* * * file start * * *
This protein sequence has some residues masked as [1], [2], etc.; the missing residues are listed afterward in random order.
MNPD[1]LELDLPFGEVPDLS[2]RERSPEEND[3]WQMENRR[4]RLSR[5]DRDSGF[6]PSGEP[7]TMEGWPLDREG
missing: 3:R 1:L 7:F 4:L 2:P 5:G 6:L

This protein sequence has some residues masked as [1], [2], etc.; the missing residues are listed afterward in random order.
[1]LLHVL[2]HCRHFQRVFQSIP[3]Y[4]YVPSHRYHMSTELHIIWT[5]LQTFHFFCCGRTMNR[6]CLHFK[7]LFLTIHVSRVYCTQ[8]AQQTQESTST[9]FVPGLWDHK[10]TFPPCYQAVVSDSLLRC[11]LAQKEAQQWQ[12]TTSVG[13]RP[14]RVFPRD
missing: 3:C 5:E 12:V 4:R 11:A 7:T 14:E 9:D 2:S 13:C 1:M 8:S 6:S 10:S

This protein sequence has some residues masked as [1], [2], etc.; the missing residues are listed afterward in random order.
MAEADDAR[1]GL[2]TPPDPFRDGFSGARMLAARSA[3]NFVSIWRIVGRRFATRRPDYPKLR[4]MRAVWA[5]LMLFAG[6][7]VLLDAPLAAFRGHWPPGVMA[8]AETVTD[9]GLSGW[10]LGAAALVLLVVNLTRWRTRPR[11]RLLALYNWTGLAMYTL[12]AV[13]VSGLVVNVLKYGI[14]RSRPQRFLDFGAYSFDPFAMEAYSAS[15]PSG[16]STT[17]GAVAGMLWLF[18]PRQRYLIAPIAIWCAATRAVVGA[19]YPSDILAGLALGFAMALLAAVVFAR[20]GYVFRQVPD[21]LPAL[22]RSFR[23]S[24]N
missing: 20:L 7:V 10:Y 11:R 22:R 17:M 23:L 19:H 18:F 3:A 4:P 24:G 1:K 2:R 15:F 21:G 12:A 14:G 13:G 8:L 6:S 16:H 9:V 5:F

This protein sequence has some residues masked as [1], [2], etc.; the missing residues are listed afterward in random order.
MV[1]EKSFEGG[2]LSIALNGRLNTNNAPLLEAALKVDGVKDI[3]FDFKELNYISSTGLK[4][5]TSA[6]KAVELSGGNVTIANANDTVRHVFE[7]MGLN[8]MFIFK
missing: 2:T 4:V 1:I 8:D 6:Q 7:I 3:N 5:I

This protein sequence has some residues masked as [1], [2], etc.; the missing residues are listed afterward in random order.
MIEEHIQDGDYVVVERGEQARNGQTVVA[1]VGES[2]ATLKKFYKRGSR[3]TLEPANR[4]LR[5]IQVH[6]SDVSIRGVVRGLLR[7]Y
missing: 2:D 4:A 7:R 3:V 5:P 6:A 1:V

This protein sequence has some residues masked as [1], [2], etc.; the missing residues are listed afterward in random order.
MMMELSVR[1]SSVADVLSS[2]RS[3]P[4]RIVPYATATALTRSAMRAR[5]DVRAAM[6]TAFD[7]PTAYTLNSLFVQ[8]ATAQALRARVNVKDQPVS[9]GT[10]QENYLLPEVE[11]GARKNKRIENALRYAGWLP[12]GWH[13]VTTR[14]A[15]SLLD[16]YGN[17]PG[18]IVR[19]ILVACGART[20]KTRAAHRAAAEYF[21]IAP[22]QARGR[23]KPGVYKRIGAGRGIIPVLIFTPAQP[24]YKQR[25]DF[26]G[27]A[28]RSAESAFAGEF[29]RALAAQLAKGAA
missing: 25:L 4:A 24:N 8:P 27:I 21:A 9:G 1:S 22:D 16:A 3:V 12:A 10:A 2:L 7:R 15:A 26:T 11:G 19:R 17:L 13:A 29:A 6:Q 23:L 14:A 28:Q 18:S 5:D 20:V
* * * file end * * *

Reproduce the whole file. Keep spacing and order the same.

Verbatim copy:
This protein sequence has some residues masked as [1], [2], etc.; the missing residues are listed afterward in random order.
MNPD[1]LELDLPFGEVPDLS[2]RERSPEEND[3]WQMENRR[4]RLSR[5]DRDSGF[6]PSGEP[7]TMEGWPLDREG
missing: 3:R 1:L 7:F 4:L 2:P 5:G 6:L

This protein sequence has some residues masked as [1], [2], etc.; the missing residues are listed afterward in random order.
[1]LLHVL[2]HCRHFQRVFQSIP[3]Y[4]YVPSHRYHMSTELHIIWT[5]LQTFHFFCCGRTMNR[6]CLHFK[7]LFLTIHVSRVYCTQ[8]AQQTQESTST[9]FVPGLWDHK[10]TFPPCYQAVVSDSLLRC[11]LAQKEAQQWQ[12]TTSVG[13]RP[14]RVFPRD
missing: 3:C 5:E 12:V 4:R 11:A 7:T 14:E 9:D 2:S 13:C 1:M 8:S 6:S 10:S

This protein sequence has some residues masked as [1], [2], etc.; the missing residues are listed afterward in random order.
MAEADDAR[1]GL[2]TPPDPFRDGFSGARMLAARSA[3]NFVSIWRIVGRRFATRRPDYPKLR[4]MRAVWA[5]LMLFAG[6][7]VLLDAPLAAFRGHWPPGVMA[8]AETVTD[9]GLSGW[10]LGAAALVLLVVNLTRWRTRPR[11]RLLALYNWTGLAMYTL[12]AV[13]VSGLVVNVLKYGI[14]RSRPQRFLDFGAYSFDPFAMEAYSAS[15]PSG[16]STT[17]GAVAGMLWLF[18]PRQRYLIAPIAIWCAATRAVVGA[19]YPSDILAGLALGFAMALLAAVVFAR[20]GYVFRQVPD[21]LPAL[22]RSFR[23]S[24]N
missing: 20:L 7:V 10:Y 11:R 22:R 17:M 23:L 19:H 18:F 3:A 4:P 24:G 1:K 2:R 15:F 21:G 12:A 14:G 13:G 8:L 6:S 16:H 9:V 5:F

This protein sequence has some residues masked as [1], [2], etc.; the missing residues are listed afterward in random order.
MV[1]EKSFEGG[2]LSIALNGRLNTNNAPLLEAALKVDGVKDI[3]FDFKELNYISSTGLK[4][5]TSA[6]KAVELSGGNVTIANANDTVRHVFE[7]MGLN[8]MFIFK
missing: 2:T 4:V 1:I 8:D 6:Q 7:I 3:N 5:I

This protein sequence has some residues masked as [1], [2], etc.; the missing residues are listed afterward in random order.
MIEEHIQDGDYVVVERGEQARNGQTVVA[1]VGES[2]ATLKKFYKRGSR[3]TLEPANR[4]LR[5]IQVH[6]SDVSIRGVVRGLLR[7]Y
missing: 2:D 4:A 7:R 3:V 5:P 6:A 1:V

This protein sequence has some residues masked as [1], [2], etc.; the missing residues are listed afterward in random order.
MMMELSVR[1]SSVADVLSS[2]RS[3]P[4]RIVPYATATALTRSAMRAR[5]DVRAAM[6]TAFD[7]PTAYTLNSLFVQ[8]ATAQALRARVNVKDQPVS[9]GT[10]QENYLLPEVE[11]GARKNKRIENALRYAGWLP[12]GWH[13]VTTR[14]A[15]SLLD[16]YGN[17]PG[18]IVR[19]ILVACGART[20]KTRAAHRAAAEYF[21]IAP[22]QARGR[23]KPGVYKRIGAGRGIIPVLIFTPAQP[24]YKQR[25]DF[26]G[27]A[28]RSAESAFAGEF[29]RALAAQLAKGAA
missing: 25:L 4:A 24:N 8:P 27:I 21:A 9:G 1:S 22:D 16:A 3:V 12:A 10:A 2:L 7:R 15:A 26:T 11:G 19:R 17:L 13:A 29:A 6:Q 23:L 14:A 28:Q 18:S 5:D 20:V